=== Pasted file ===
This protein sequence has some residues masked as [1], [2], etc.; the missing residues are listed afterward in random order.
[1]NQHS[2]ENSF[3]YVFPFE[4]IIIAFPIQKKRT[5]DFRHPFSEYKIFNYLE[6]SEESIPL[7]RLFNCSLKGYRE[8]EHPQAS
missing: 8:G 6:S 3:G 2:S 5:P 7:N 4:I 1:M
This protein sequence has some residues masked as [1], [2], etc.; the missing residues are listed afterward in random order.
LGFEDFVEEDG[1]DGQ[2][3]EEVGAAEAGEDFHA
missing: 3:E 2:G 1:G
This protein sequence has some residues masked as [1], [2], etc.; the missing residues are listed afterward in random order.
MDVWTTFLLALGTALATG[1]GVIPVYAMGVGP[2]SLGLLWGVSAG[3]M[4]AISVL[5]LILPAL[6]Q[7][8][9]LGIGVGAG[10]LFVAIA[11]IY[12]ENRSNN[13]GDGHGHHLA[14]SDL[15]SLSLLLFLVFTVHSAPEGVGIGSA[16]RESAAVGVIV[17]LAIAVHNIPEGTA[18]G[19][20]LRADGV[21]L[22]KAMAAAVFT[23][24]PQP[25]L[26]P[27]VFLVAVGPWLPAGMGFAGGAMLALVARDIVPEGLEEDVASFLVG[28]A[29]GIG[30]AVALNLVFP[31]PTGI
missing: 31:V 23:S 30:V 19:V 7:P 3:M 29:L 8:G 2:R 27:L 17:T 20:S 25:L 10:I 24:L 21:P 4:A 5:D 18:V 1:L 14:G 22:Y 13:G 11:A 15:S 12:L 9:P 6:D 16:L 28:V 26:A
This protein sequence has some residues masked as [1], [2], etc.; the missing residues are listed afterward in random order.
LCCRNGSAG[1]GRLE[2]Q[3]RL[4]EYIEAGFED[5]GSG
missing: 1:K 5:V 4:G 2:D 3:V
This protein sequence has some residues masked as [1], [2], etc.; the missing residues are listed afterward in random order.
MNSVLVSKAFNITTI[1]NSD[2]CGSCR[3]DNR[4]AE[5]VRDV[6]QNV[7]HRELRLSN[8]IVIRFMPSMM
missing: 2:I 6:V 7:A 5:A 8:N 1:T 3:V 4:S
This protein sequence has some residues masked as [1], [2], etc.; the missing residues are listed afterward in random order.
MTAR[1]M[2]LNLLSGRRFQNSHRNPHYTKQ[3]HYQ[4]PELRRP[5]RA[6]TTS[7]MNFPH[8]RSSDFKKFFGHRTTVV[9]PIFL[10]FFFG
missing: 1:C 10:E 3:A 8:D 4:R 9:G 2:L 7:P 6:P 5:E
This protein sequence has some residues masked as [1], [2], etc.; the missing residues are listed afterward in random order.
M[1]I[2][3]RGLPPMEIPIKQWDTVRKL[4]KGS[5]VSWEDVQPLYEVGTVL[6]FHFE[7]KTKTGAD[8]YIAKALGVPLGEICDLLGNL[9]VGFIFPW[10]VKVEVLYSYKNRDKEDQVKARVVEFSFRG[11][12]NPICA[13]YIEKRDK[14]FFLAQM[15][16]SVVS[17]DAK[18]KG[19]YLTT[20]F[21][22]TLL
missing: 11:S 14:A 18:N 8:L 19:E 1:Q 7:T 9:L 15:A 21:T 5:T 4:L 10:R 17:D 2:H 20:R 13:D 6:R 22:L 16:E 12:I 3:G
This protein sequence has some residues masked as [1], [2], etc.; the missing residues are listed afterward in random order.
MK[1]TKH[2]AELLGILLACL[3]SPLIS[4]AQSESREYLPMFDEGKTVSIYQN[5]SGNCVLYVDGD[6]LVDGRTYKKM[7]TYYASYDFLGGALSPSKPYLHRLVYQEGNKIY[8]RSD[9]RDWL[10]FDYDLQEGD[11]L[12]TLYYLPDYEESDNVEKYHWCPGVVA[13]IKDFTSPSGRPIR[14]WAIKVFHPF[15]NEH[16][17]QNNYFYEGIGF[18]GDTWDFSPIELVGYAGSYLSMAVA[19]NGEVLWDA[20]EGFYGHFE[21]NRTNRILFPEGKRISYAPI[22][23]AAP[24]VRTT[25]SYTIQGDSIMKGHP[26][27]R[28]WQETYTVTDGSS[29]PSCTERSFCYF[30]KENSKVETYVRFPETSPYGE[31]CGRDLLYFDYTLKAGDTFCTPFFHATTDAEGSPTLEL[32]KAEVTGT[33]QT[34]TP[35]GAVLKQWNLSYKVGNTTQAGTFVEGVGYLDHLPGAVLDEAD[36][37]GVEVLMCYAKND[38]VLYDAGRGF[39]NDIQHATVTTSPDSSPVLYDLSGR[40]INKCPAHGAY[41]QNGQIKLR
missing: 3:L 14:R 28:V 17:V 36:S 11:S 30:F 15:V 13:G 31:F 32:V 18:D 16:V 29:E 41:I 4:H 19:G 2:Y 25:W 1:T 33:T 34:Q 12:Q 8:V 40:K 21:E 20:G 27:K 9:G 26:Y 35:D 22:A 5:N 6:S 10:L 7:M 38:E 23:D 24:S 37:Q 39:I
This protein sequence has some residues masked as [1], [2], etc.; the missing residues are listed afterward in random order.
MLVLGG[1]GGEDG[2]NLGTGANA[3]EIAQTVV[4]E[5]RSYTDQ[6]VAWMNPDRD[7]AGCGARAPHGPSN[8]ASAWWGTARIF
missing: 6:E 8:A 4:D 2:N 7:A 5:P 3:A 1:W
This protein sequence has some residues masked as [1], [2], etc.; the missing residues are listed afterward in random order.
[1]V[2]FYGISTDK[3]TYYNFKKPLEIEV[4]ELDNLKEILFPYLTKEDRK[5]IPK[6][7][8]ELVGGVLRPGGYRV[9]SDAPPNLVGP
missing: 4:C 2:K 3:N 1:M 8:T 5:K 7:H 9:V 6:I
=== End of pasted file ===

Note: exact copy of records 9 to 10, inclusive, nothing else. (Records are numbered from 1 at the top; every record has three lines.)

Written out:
This protein sequence has some residues masked as [1], [2], etc.; the missing residues are listed afterward in random order.
MLVLGG[1]GGEDG[2]NLGTGANA[3]EIAQTVV[4]E[5]RSYTDQ[6]VAWMNPDRD[7]AGCGARAPHGPSN[8]ASAWWGTARIF
missing: 6:E 8:A 4:D 2:N 7:A 5:P 3:A 1:W
This protein sequence has some residues masked as [1], [2], etc.; the missing residues are listed afterward in random order.
[1]V[2]FYGISTDK[3]TYYNFKKPLEIEV[4]ELDNLKEILFPYLTKEDRK[5]IPK[6][7][8]ELVGGVLRPGGYRV[9]SDAPPNLVGP
missing: 4:C 2:K 3:N 1:M 8:T 5:K 7:H 9:V 6:I